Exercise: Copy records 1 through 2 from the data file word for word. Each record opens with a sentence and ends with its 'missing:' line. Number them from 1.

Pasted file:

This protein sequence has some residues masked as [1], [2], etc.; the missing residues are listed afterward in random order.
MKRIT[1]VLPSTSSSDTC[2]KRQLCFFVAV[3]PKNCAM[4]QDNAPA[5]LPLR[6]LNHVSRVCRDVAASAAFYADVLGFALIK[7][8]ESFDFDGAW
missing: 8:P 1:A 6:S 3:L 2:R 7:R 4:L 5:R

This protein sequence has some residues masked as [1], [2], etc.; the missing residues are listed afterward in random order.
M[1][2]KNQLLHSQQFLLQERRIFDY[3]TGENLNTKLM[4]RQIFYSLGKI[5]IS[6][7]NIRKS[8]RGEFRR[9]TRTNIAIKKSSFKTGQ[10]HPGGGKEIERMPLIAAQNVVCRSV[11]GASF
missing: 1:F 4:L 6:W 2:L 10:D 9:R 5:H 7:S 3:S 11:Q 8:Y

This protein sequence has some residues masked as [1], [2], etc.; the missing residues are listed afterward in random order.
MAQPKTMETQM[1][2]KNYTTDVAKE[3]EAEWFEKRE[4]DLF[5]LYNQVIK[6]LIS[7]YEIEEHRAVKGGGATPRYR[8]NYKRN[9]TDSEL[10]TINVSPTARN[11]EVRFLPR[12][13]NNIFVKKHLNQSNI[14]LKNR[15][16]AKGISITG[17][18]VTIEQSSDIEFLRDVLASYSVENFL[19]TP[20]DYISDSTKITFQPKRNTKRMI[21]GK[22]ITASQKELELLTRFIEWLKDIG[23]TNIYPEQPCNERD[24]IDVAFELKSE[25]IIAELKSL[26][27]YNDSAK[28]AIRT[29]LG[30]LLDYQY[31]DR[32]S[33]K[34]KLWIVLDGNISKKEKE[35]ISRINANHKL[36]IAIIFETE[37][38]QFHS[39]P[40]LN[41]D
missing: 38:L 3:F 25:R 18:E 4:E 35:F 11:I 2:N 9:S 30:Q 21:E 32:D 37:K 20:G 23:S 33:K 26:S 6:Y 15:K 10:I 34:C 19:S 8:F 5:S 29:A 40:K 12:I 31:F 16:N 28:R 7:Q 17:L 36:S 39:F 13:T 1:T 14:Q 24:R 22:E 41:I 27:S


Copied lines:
This protein sequence has some residues masked as [1], [2], etc.; the missing residues are listed afterward in random order.
MKRIT[1]VLPSTSSSDTC[2]KRQLCFFVAV[3]PKNCAM[4]QDNAPA[5]LPLR[6]LNHVSRVCRDVAASAAFYADVLGFALIK[7][8]ESFDFDGAW
missing: 8:P 1:A 6:S 3:L 2:R 7:R 4:L 5:R

This protein sequence has some residues masked as [1], [2], etc.; the missing residues are listed afterward in random order.
M[1][2]KNQLLHSQQFLLQERRIFDY[3]TGENLNTKLM[4]RQIFYSLGKI[5]IS[6][7]NIRKS[8]RGEFRR[9]TRTNIAIKKSSFKTGQ[10]HPGGGKEIERMPLIAAQNVVCRSV[11]GASF
missing: 1:F 4:L 6:W 2:L 10:D 9:R 5:H 7:S 3:S 11:Q 8:Y